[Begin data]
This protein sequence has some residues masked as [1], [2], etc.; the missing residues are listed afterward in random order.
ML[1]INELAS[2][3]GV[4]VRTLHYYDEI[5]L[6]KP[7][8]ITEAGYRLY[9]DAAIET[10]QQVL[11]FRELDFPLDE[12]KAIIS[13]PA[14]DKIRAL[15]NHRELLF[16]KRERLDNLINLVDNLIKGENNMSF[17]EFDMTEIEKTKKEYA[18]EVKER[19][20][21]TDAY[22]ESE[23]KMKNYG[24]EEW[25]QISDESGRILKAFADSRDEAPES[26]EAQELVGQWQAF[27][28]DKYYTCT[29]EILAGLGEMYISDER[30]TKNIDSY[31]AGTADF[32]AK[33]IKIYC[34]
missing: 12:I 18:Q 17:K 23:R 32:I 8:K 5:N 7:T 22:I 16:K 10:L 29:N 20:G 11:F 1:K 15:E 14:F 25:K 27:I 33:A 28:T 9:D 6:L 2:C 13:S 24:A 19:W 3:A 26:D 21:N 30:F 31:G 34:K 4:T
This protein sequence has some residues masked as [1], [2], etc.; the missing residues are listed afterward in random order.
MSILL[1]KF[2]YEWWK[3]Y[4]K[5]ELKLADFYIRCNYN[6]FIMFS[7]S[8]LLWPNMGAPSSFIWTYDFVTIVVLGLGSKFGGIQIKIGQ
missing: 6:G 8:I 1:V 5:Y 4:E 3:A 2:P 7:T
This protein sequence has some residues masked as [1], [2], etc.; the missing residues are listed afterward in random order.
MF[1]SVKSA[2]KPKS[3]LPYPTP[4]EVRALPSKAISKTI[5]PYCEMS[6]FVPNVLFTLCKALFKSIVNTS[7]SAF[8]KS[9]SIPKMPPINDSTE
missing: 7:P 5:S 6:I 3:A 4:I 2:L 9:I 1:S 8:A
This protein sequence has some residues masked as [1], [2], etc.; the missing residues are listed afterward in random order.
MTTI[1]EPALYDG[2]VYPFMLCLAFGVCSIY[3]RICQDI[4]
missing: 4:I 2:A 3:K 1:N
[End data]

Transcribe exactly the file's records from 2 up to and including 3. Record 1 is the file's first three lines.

This protein sequence has some residues masked as [1], [2], etc.; the missing residues are listed afterward in random order.
MSILL[1]KF[2]YEWWK[3]Y[4]K[5]ELKLADFYIRCNYN[6]FIMFS[7]S[8]LLWPNMGAPSSFIWTYDFVTIVVLGLGSKFGGIQIKIGQ
missing: 6:G 8:I 1:V 5:Y 4:E 3:A 2:P 7:T
This protein sequence has some residues masked as [1], [2], etc.; the missing residues are listed afterward in random order.
MF[1]SVKSA[2]KPKS[3]LPYPTP[4]EVRALPSKAISKTI[5]PYCEMS[6]FVPNVLFTLCKALFKSIVNTS[7]SAF[8]KS[9]SIPKMPPINDSTE
missing: 7:P 5:S 6:I 3:A 4:I 2:L 9:I 1:S 8:A